plow planes airport saturday (copy)

A grader scrapes the apron at Joint Base Charleston while Charleston International Airport remained closed to arrivals and departures on Jan. 6 after the Jan. 3 snowstorm. File/Wade Spees/Staff

Boeing Co. officials want to meet with Charleston airport and Air Force base leaders to avert another travel freeze at the state's busiest runways following the historic winter storm earlier this month.

Airport CEO Paul Campbell said the airport initiated talks with Boeing and the Air Force and it was mutually agreed to set up a plan of action for the next weather event.

Boeing's request came after Charleston International was closed for nearly four days following the Jan. 3 winter storm that dumped more than 5 inches of snow at the airport, leaving icy tarmacs and other surfaces that thawed and refroze as temperatures teeter-tottered in the wintry mix's wake. Thousands of passengers trying to get to and from Charleston were stranded.

Charleston Air Force Base owns the two runways that Charleston International's carriers use, and it makes the call on their opening and closing, according to airport officials.

Correspondence between the airport, the Air Force and Boeing obtained by The Post and Courier through the Freedom of Information Act, shows Boeing, which assembles its 787 Dreamliner passenger plane at the airport, is looking forward to adopting an action plan before the next bout of inclement weather threatens the Lowcountry.

The aerospace giant's South Carolina plant relies on the runways to test and deliver planes and to receive critical Dreamliner components that are transported to the site on special 747 cargo jets.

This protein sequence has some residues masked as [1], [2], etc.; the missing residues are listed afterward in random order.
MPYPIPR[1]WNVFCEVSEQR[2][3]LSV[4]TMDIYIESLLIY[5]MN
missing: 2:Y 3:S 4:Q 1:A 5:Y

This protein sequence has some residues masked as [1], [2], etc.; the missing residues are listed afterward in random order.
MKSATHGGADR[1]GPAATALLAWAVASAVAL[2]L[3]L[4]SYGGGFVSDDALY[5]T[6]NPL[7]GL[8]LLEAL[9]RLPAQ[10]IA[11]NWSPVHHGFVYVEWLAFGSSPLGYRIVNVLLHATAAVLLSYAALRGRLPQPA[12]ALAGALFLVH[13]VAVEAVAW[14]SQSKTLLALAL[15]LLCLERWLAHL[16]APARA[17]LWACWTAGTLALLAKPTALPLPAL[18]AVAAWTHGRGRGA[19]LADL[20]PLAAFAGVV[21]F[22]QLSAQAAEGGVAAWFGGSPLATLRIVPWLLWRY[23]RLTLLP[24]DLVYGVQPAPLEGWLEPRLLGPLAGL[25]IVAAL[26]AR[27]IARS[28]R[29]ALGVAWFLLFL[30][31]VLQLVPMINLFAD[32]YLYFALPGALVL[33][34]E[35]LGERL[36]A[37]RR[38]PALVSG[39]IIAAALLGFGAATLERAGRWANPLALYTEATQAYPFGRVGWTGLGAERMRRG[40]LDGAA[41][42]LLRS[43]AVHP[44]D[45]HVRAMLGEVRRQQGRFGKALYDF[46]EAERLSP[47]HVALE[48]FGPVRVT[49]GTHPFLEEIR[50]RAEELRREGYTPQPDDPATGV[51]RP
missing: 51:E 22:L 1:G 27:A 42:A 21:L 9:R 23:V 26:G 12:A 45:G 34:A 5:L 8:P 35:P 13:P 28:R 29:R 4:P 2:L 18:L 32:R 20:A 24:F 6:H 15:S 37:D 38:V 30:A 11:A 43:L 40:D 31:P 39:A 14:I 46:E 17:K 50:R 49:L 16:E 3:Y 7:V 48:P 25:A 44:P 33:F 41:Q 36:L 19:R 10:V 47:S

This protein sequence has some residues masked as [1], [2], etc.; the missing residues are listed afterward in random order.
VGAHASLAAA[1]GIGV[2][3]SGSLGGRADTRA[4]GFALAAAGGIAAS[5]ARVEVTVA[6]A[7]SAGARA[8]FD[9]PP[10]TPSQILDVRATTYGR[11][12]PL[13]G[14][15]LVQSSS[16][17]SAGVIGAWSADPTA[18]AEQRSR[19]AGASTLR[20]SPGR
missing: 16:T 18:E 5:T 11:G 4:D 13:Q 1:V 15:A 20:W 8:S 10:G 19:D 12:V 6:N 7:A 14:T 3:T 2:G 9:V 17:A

"We would like to do a meeting in the coming weeks with all of us and the Air Force to figure out a plan for any future weather issues," Boeing official Lindsay Leonard said in a Jan. 8 email to airport leaders.

The email came the day after the Air Force opened the second runway. The first landing strip opened at noon Jan. 6, but none of the airlines serving the airport chose to resume flights until the next day.

Boeing had requested if it would be able to get a Dreamlifter, the specially modified 747 that ferries airplane parts around the globe, off the ground on the morning of Jan. 5. The Air Force determined that the runways were still icy and unsafe.

The planemaker along with the Air Force then began clearing away snow and ice later that day to try to get the runways and taxiways open again, according to Campbell, head of Charleston County Aviation Authority, which oversees the airport.

A meeting with all parties has not been set up as of Thursday but is expected to occur in the next two weeks, Campbell said.

Campbell said the airport is looking at options to avoid another prolonged shutdown because of wintry weather, such as having a local contractor on call to remove snow or ice.

"It doesn't make any economic sense for us to buy any equipment," Campbell said. "It was a once-in-30-year event."

The storm and its aftermath caused airlines to cancel more than 400 flights and affect about 30,000 passengers, who scrambled to find rental cars or change reservations to nearby airports.

The runways officially closed at 11:57 a.m. Jan. 3 after freezing rain fell on the area in the morning followed by afternoon snow. The final runway opened at 2:20 p.m. Jan. 7, according to airport officials.

Charleston airport's board voted unanimously Thursday to work with Boeing and the Air Force to develop a plan for future travel-crippling weather events at the airport.

Reach Warren L. Wise at 843-937-5524. Follow him on Twitter @warrenlancewise.